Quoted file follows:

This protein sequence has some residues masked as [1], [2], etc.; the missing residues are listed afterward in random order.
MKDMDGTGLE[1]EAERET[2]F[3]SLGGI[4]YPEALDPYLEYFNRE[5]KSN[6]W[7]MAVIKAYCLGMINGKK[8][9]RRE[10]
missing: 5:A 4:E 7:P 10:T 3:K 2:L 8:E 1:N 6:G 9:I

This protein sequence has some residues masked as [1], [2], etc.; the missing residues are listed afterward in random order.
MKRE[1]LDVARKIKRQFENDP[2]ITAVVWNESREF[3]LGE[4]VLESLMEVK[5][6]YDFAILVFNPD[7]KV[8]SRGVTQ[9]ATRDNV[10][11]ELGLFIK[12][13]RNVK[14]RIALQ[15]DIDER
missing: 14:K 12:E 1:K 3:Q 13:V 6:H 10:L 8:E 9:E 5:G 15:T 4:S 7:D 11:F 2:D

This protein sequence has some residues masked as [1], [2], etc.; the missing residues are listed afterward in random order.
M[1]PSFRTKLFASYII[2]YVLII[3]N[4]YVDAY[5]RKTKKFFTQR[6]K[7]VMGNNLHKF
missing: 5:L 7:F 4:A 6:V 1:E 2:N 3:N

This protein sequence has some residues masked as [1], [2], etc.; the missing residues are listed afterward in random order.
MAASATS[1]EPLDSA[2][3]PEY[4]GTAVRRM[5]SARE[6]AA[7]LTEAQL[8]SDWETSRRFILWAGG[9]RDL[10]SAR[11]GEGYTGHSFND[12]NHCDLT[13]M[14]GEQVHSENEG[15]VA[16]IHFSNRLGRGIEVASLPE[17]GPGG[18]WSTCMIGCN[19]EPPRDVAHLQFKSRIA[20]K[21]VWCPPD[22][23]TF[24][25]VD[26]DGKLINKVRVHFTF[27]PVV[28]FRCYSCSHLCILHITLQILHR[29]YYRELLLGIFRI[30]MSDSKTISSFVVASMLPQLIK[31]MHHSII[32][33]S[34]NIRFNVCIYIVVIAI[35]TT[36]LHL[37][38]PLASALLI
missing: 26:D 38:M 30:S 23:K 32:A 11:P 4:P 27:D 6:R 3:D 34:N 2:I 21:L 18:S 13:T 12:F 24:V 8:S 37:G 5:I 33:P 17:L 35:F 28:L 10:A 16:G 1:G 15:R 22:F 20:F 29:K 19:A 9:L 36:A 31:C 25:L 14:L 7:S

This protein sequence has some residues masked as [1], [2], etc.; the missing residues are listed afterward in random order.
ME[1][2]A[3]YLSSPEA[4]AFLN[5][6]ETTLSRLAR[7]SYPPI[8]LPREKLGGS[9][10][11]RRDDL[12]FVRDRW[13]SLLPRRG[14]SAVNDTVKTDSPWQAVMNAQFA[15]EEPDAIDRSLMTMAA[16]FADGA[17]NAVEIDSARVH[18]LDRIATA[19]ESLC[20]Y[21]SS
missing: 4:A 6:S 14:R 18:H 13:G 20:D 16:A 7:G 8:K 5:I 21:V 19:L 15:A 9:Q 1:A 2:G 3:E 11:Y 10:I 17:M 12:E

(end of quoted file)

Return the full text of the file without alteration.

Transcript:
This protein sequence has some residues masked as [1], [2], etc.; the missing residues are listed afterward in random order.
MKDMDGTGLE[1]EAERET[2]F[3]SLGGI[4]YPEALDPYLEYFNRE[5]KSN[6]W[7]MAVIKAYCLGMINGKK[8][9]RRE[10]
missing: 5:A 4:E 7:P 10:T 3:K 2:L 8:E 1:N 6:G 9:I

This protein sequence has some residues masked as [1], [2], etc.; the missing residues are listed afterward in random order.
MKRE[1]LDVARKIKRQFENDP[2]ITAVVWNESREF[3]LGE[4]VLESLMEVK[5][6]YDFAILVFNPD[7]KV[8]SRGVTQ[9]ATRDNV[10][11]ELGLFIK[12][13]RNVK[14]RIALQ[15]DIDER
missing: 14:K 12:E 1:K 3:Q 13:V 6:H 10:L 8:E 9:E 5:G 15:T 4:S 7:D 11:F 2:D

This protein sequence has some residues masked as [1], [2], etc.; the missing residues are listed afterward in random order.
M[1]PSFRTKLFASYII[2]YVLII[3]N[4]YVDAY[5]RKTKKFFTQR[6]K[7]VMGNNLHKF
missing: 5:L 7:F 4:A 6:V 1:E 2:N 3:N

This protein sequence has some residues masked as [1], [2], etc.; the missing residues are listed afterward in random order.
MAASATS[1]EPLDSA[2][3]PEY[4]GTAVRRM[5]SARE[6]AA[7]LTEAQL[8]SDWETSRRFILWAGG[9]RDL[10]SAR[11]GEGYTGHSFND[12]NHCDLT[13]M[14]GEQVHSENEG[15]VA[16]IHFSNRLGRGIEVASLPE[17]GPGG[18]WSTCMIGCN[19]EPPRDVAHLQFKSRIA[20]K[21]VWCPPD[22][23]TF[24][25]VD[26]DGKLINKVRVHFTF[27]PVV[28]FRCYSCSHLCILHITLQILHR[29]YYRELLLGIFRI[30]MSDSKTISSFVVASMLPQLIK[31]MHHSII[32][33]S[34]NIRFNVCIYIVVIAI[35]TT[36]LHL[37][38]PLASALLI
missing: 26:D 38:M 30:S 23:K 32:A 11:P 4:P 27:D 6:R 3:D 34:N 2:I 21:L 18:S 13:T 12:F 24:V 8:S 37:G 5:I 33:P 17:L 35:F 28:L 10:A 16:G 1:G 15:R 22:F 20:F 29:K 19:A 9:L 36:A 31:C 25:L 14:L 7:S

This protein sequence has some residues masked as [1], [2], etc.; the missing residues are listed afterward in random order.
ME[1][2]A[3]YLSSPEA[4]AFLN[5][6]ETTLSRLAR[7]SYPPI[8]LPREKLGGS[9][10][11]RRDDL[12]FVRDRW[13]SLLPRRG[14]SAVNDTVKTDSPWQAVMNAQFA[15]EEPDAIDRSLMTMAA[16]FADGA[17]NAVEIDSARVH[18]LDRIATA[19]ESLC[20]Y[21]SS
missing: 4:A 6:S 14:R 18:H 13:G 20:D 16:A 7:G 8:K 5:I 21:V 19:L 15:A 9:Q 1:A 2:G 3:E 11:Y 10:I 17:M 12:E